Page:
Stocks fell on Monday for the second straight session and the third in the last four trading days, led lower by basic materials shares after China trimmed its growth target for 2012.
The S&P 500 index opened lower and data showing the U.S. services sector expanded in February at its fastest pace in a year did little to stem the decline.
The benchmark S&P 500 is up 8.5 percent so far this year on investor expectations for a recovery in the U.S. economy, a containment of the euro zone’s debt crisis and the belief that China will avoid a hard landing in its current economic cycle.
“That spooked everybody this morning. It started over in Asia, flowed right to Europe and flowed right over here,” said Ken Polcari, managing director at ICAP Equities in New York.
“The fact is they are guiding a little bit lower to control their inflation. It is not necessarily the end of the world, but it gave people a reason to take some money off the table.”
Materials shares, sensitive to signs of slowing in China’s commodity-hungry economy, dropped and were the biggest drag on Wall Street. The S&P materials sector index <.GSPM> fell 1.6 percent, with Freeport McMoRan Copper & Gold Inc off 3.8 percent at $40.45.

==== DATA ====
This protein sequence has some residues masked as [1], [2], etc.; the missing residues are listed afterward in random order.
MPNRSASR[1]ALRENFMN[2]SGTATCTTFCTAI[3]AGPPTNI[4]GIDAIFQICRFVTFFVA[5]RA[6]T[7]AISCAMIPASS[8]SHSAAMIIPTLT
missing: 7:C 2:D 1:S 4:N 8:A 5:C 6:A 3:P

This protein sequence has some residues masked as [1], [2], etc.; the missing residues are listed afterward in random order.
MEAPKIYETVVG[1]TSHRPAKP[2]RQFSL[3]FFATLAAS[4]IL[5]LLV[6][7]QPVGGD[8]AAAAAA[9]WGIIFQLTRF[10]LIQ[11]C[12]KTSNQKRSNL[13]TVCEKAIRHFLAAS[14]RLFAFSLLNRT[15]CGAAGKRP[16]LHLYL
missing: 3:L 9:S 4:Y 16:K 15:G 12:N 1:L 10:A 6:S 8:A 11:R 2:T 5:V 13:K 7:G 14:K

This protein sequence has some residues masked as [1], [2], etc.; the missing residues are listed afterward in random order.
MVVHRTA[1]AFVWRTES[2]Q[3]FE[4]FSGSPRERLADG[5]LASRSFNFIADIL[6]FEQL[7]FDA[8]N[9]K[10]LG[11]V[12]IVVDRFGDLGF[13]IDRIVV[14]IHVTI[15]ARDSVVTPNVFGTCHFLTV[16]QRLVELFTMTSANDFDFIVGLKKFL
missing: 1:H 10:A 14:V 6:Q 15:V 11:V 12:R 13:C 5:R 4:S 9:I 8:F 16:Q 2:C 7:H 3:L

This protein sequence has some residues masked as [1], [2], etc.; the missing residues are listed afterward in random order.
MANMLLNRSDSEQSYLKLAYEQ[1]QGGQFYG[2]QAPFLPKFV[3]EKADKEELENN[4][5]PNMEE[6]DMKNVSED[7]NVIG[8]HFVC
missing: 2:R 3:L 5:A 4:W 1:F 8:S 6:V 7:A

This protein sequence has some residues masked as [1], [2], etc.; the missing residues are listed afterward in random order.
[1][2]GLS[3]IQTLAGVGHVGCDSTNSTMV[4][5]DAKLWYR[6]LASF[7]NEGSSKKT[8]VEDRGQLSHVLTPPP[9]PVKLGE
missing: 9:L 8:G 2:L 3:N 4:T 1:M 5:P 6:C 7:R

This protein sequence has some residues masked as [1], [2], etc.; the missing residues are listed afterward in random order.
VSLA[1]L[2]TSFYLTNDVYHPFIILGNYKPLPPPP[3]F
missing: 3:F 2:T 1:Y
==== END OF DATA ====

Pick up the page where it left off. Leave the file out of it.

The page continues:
The Dow Jones industrial average <.DJI> shed 14.76 points, or 0.11 percent, to 12,962.81 at the close. The Standard & Poor’s 500 Index <.SPX> dipped 5.30 points, or 0.39 percent, to 1,364.33. The Nasdaq Composite Index <.IXIC> lost 25.71 points, or 0.86 percent, to close at 2,950.48.
During the session, the S&P 500 briefly dipped below its 14-day moving average – a line it has held for the last 50 sessions in an impressive run.
The Nasdaq registered the biggest decline among the three major U.S. stock indexes as Apple Inc dropped as much as 3.5 percent to a session low at $526 on heavy volume. By the close, Apple had retraced some of that loss, down 2.2 percent at $533.16. The company is expected to debut its new iPad this week.
The S&P technology sector index <.GSPT> lost 1 percent.
Alpha Natural Resources shares dropped 6 percent to $16.35 and Arch Coal slid 5.4 percent to $12.20 as lower natural gas prices added to growth concern in China, pressuring coal miners’ stocks.
U.S. steelmakers’ shares were also hit by the news China was lowering its economic growth outlook.
AK Steel stock fell 6.1 percent to $7.29, U.S. Steel dropped 4.7 percent to $$26.21 and Nucor slipped 2.4 percent to $42.52.
“It’s all about China,” said analyst Charles Bradford of Bradford Research in New York, who noted that last year China had expected 7 percent growth and it actually came in at 9.8 percent.
“The fear is that if China’s domestic market is not doing so well, it will have surplus steel to export,” he said.
Volume was light with about 6.08 billion shares traded on the New York Stock Exchange, NYSE Amex and Nasdaq, below the daily average of 6.9 billion.
Declining stocks outnumbered advancing ones on the NYSE by a ratio of 3 to 2, while on the Nasdaq, nearly seven stocks fell for every six that rose.